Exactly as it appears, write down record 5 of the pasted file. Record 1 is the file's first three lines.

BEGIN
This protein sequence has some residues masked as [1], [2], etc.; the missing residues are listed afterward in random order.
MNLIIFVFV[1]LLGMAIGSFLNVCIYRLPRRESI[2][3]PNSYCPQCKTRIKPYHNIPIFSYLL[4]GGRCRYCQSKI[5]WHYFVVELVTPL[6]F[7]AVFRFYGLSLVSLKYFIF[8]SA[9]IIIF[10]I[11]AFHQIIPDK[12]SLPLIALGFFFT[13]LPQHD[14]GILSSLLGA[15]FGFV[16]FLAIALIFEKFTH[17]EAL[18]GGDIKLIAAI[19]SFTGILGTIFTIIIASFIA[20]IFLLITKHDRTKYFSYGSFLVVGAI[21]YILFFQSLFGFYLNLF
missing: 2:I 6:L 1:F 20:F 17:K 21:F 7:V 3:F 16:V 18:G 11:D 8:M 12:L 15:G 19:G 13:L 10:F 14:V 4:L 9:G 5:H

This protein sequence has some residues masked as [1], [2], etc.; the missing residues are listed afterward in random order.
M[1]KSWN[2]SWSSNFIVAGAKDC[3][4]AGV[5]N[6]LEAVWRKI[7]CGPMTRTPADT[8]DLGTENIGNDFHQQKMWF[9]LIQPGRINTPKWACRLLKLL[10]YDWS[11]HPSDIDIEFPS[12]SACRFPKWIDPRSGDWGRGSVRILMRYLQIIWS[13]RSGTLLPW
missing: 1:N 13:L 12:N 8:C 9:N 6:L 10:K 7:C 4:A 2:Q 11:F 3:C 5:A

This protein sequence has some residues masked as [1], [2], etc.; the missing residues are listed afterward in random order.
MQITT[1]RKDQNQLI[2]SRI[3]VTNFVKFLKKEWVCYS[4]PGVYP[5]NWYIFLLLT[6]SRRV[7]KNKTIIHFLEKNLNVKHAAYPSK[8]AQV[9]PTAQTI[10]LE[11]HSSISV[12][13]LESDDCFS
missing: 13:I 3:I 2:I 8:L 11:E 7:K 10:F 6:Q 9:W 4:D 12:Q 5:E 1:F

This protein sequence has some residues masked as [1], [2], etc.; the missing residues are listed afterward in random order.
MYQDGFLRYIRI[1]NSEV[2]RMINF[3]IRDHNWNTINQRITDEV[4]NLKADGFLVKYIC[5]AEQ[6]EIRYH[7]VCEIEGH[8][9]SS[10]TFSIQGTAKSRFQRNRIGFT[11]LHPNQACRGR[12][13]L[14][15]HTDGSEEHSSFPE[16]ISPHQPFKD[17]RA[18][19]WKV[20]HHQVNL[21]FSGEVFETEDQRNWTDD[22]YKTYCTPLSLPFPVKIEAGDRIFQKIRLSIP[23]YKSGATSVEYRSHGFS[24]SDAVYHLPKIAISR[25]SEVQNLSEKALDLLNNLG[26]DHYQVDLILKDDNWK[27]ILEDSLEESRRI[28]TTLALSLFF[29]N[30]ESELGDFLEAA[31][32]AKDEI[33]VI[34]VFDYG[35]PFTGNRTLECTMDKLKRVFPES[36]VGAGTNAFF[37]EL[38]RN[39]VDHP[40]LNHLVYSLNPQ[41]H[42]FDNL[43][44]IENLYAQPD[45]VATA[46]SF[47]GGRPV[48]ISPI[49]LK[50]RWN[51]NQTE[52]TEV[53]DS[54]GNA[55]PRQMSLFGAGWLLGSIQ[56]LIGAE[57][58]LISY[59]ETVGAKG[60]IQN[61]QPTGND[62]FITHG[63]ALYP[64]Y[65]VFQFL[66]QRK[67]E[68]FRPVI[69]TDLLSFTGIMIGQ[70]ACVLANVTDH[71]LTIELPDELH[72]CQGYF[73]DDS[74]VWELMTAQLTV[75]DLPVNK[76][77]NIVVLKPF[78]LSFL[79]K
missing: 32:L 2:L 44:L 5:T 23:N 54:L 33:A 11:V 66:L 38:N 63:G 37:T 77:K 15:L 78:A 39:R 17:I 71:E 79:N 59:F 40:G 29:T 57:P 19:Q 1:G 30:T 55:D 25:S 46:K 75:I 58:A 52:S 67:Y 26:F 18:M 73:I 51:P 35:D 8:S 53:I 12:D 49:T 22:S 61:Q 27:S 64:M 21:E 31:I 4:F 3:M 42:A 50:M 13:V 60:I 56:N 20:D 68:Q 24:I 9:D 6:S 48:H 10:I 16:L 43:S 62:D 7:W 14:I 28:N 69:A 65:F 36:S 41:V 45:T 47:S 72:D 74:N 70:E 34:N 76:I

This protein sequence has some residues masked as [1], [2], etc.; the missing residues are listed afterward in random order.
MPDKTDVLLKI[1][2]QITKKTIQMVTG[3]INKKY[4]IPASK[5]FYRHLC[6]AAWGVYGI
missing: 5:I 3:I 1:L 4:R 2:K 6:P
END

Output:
This protein sequence has some residues masked as [1], [2], etc.; the missing residues are listed afterward in random order.
MPDKTDVLLKI[1][2]QITKKTIQMVTG[3]INKKY[4]IPASK[5]FYRHLC[6]AAWGVYGI
missing: 5:I 3:I 1:L 4:R 2:K 6:P